September 12, 2014 Magnetic Disturbance - Peak Dst 0 nT

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Space Weather Events of September 12, 2014

On 2014 September 9 and on September 10, the National Oceanic and Atmospheric Administration, Space Weather Prediction Center (NOAA SWPC) reported the occurrence of two solar flares at a disk-centered sunspot active region on the Sun. At about the same time, a coronal mass (CME), a concentration of electrically-conducting solar-wind plasma, was ejected from the active region towards the Earth. This was followed on September 10 by an even more intense flare and energetic CME. In response to these observations, NOAA issued a warning for a magnetic storm commencing on September 12 and continuing into September 13. The first CME arrived at the Earth on 11 September at 23:47 UT (19:47 Eastern). In characteristic fashion, this was seen as a positive geomagnetic perturbation, or sudden commencement, as registered by low-latitude magnetometers operated by the Geomagnetism Program of the US Geological Survey (USGS); see the first “SC” for the San Juan magnetic observatory in the attached Figure (c). A geomagnetic sudden commencement is the result of compression of the Earth’s magnetosphere by the pressure of the solar wind. NOAA reported that the arrival of the first CME corresponded to solar wind velocity jumping from 400 km/s to about 480 km/s. The second CME arrived on 12 September at 15:57 UT (11:57 Eastern), and solar wind velocity jumped from 450 km/s to about 620 km/s. What followed over the next 24 hours was the normal main-phase of a magnetic storm: a west-ward-directed, equatorial magnetospheric electric current was activated, giving a characteristic depression in low-latitude magnetic disturbance, Figure (c). NOAA reported a Kp= 7 magnetic index, a generic measure of mid-latitude activity for a single 3-hr period, late on September 12, corresponding to a “strong” magnetic storm. It is noteworthy that at high-latitudes, Figure (a), magnetic disturbance was, as normal for a magnetic storm, much greater in amplitude. This storm also produced beautiful displays of aurora at mid-latitudes, as reported by various media outlets, including National Public Radio (link) and Sky and Telescope (link). The Sun is presently near its 11-year solar-cycle sunspot maximum, and while this particular cycle is relatively weak compared to the past few, additional storms of intensity comparable or larger than this one can be expected over the next couple years.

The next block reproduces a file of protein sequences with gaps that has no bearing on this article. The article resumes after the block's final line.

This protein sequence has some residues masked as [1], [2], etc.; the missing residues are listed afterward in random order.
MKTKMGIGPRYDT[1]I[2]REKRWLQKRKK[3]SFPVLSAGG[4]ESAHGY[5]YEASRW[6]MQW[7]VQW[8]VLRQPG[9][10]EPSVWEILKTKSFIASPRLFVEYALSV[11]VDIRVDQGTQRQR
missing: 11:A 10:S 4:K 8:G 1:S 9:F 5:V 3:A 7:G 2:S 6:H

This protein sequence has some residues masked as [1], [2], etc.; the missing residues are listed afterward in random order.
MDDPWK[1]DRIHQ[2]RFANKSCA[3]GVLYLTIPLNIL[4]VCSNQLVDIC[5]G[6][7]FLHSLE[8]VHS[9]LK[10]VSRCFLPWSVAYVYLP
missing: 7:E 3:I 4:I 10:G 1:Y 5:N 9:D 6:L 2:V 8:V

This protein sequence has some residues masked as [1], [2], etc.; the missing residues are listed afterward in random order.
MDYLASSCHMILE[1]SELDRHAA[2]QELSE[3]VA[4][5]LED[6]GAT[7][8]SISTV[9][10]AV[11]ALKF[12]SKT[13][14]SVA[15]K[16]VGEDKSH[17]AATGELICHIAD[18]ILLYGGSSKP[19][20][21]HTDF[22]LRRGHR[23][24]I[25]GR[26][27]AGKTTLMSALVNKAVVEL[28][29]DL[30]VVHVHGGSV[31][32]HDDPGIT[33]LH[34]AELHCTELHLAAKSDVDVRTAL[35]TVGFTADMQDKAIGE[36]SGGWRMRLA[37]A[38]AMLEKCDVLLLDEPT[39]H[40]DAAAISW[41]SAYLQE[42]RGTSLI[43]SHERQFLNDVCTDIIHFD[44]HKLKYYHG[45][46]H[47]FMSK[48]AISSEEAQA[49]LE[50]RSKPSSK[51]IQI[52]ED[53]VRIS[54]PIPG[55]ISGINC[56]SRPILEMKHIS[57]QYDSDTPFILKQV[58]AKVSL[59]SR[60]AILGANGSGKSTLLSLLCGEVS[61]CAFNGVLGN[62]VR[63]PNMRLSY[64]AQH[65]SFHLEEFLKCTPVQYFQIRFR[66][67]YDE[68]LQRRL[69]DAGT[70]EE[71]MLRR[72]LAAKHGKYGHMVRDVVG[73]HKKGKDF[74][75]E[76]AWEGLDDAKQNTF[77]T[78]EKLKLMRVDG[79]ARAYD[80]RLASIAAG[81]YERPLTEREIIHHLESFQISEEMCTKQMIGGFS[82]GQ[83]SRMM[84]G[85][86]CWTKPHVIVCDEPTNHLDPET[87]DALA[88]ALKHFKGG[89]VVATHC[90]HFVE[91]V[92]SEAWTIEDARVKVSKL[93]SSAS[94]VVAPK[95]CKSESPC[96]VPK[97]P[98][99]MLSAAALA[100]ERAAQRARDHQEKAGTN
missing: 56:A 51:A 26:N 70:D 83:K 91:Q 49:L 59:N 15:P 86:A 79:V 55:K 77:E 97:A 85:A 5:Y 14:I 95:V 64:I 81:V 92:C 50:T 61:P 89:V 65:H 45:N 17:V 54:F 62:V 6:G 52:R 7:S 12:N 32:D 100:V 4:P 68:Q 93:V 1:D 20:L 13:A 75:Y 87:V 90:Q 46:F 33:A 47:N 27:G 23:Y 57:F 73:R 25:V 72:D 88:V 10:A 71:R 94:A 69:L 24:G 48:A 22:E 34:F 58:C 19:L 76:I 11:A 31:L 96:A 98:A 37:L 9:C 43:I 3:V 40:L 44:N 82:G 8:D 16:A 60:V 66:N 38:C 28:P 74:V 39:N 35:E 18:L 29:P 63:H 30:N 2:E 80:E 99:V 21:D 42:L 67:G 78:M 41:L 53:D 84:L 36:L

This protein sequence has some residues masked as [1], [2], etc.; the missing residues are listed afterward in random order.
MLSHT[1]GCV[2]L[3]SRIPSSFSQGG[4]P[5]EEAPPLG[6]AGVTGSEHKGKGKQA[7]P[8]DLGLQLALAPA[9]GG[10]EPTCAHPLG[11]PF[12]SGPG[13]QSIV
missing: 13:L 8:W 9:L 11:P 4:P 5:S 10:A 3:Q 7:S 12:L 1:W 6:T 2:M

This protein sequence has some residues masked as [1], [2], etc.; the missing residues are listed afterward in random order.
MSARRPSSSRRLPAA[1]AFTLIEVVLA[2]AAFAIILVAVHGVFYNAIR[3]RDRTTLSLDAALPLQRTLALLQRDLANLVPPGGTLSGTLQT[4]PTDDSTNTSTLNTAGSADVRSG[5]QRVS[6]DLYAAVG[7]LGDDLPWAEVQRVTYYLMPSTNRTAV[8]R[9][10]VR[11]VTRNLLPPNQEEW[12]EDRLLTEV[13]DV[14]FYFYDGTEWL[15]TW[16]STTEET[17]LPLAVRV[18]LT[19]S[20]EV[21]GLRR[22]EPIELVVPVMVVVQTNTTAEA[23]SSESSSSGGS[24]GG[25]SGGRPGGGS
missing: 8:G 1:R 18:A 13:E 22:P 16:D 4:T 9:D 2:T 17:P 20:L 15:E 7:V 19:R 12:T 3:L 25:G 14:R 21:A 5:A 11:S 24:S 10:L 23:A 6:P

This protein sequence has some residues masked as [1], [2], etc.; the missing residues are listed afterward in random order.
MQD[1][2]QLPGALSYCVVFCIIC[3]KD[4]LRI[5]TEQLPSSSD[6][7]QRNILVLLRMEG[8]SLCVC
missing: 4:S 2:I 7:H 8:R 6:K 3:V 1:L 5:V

three plots of squiggly lines

Plot of Geomagnetic Storm measurements of September 12, 2014.

(Public domain.)

Prepared on September 15, 2014
Last Updated 2014-11-24 17:27:12 by Jeffrey J. Love and E. Joshua Rigler, USGS Geomagnetism Program

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